A 1980 house party filled with classic reggae tracks is the setting and subject of Steve McQueen’s Lovers Rock, part of the Small Axe collection of films on Amazon. Martha (Amarah-Jae St. Aubyn) arrives with a friend, but then begins dancing with a man she meets at the party, Franklyn (Micheal Ward). At less than 70 minutes long, Lovers Rock’s magic is all in the carefully observed details of this time and place, like the condensation dripping down the wall as the dance floor heats up. In maybe the most purely pleasurable scene of 2020, when “Silly Games” by Janet Kay fades out on the record player, the entire party is so deep in its groove that they keep dancing to their own a cappella rendition of the song for several more minutes. Watching this movie, it was very easy to relate to that feeling of not wanting a great time to end.
The immigrant experience is depicted with delicate sweetness and sadness in Minari, from director Lee Isaac Chung. The Yi family moves from California to rural Arkansas so the patriarch, Jacob (Steven Yeun), can start a farm. Mom Monica (Han Ye-ri) hates the idea, and the children (Noel Kate Cho’s Anne and Alan Kim’s David) aren’t too thrilled either — and that’s before their wisecracking Grandma (Youn Yuh-jung) moves in. Drawing from his own childhood memories, Chung crafted something deeply moving, particularly in the relationship between the grandmother and grandson, with both Youn Yuh-jung and Alan Kim giving performances worth of awards consideration.
On October 30, 2015, a deadly nightclub fire in Bucharest killed 27 people — and then poor healthcare killed 37 more in the months after the tragedy. In the shocking documentary Collective, director Alexander Nanau follows several reporters as they uncover the seemingly bottomless corruption in Romanian hospitals that resulted in those 37 additional deaths. When protests and investigations lead to the resignation of the Minister of Health, Nanau gains remarkable access to his replacement, and watches as he attempts to reform a massively broken system. A non-fiction film with the pacing and twists of an edge-of-your-seat thriller, Collective will make you despair for the state of our world, and hope that the brave souls determined to change it don’t give up.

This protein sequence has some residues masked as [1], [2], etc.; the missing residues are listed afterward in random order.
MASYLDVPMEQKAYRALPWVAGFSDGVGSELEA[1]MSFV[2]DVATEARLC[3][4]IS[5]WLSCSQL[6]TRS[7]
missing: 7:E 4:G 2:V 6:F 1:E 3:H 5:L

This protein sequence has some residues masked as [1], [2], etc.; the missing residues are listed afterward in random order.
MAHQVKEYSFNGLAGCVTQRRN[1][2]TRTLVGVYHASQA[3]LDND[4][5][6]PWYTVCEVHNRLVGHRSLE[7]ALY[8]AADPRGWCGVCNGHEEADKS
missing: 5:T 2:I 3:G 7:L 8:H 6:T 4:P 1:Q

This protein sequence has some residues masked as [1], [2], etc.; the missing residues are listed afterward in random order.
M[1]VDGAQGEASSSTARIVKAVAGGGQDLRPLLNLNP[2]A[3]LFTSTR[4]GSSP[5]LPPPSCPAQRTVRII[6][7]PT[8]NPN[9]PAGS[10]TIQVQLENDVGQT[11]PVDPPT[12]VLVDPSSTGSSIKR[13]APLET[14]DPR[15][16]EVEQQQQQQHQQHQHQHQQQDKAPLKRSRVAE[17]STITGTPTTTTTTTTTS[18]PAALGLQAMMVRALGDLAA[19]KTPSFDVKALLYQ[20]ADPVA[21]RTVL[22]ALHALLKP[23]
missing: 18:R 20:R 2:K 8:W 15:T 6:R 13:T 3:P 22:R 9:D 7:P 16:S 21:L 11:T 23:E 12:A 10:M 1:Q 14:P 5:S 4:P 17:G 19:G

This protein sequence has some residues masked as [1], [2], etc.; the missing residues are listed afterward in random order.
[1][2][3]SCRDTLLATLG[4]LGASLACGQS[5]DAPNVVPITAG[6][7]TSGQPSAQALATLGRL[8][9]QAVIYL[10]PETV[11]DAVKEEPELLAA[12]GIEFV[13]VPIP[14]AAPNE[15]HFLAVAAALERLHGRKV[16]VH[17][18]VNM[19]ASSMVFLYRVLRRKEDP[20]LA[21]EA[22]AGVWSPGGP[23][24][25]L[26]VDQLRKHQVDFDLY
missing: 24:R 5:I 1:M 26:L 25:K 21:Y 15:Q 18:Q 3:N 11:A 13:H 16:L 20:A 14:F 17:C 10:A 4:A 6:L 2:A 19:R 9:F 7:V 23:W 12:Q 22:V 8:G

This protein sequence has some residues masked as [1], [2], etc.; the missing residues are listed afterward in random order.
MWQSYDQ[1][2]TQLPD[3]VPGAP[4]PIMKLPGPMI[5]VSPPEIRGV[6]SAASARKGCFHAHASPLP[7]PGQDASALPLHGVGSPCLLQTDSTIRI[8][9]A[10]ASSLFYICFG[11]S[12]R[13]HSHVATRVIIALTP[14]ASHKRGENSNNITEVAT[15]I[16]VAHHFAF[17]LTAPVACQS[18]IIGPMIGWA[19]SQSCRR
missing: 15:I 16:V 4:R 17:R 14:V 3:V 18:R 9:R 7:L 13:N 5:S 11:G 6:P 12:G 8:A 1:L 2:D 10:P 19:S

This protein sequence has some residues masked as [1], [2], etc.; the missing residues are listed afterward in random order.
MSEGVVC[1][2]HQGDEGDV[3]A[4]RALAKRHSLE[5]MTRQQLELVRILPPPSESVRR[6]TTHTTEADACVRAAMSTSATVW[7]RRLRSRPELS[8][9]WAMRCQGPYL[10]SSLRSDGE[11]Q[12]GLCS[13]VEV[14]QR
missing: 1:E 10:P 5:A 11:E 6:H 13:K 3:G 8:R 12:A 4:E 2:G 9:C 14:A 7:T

Kelly Reichardt knows how to milk drama out of the simplest scenarios. First Cow is somehow one of the most low-key and emotionally devastating Westerns I’ve ever seen. A cook (John Magaro, in what should be a star-making turn) arrives in the Oregon Territory and begins to carve out a business selling “oily cakes” (authentic frontier gibberish for doughnuts) with the help of a Chinese immigrant (Orion Lee) and a key ingredient pilfered from a local cow, the first in the area. Reichardt’s latest is a fascinating portrait of 19th century capitalism at its most cutthroat, and a moving tale of male friendship — with absolutely no bull whatsoever.
The Invisible Man
Just before the theatrical industry collapsed, moviegoers were treated to one of the smartest horror movies in years from Leigh Whannell, a rising genre star who co-created the Saw franchise, and recently gave us the body-horror gem Upgrade. The Invisible Man is Whannell’s best movie to date, and as an ingenious a reinvention of an old film brand as has been made in recent years, infusing H.G. Wells’ 1897 novel (and James Whale’s 1933 adaptation) with all sorts of modern fears about technology, as well as timeless ones about an innocent person being gaslit until until they doubt their mental health. It’s powered by a truly harrowing performance from Elisabeth Moss as Cecilia, a woman traumatized by an abusive relationship to a brilliant scientist who recently committed suicide — or perhaps faked his own death to continue haunting her. Though Whannell couldn’t have known it at the time he wrote and directed The Invisible Man, the notion of an unseen enemy (that others refuse to believe even exists) driving someone insane wound up being a far-too-relatable idea in 2020.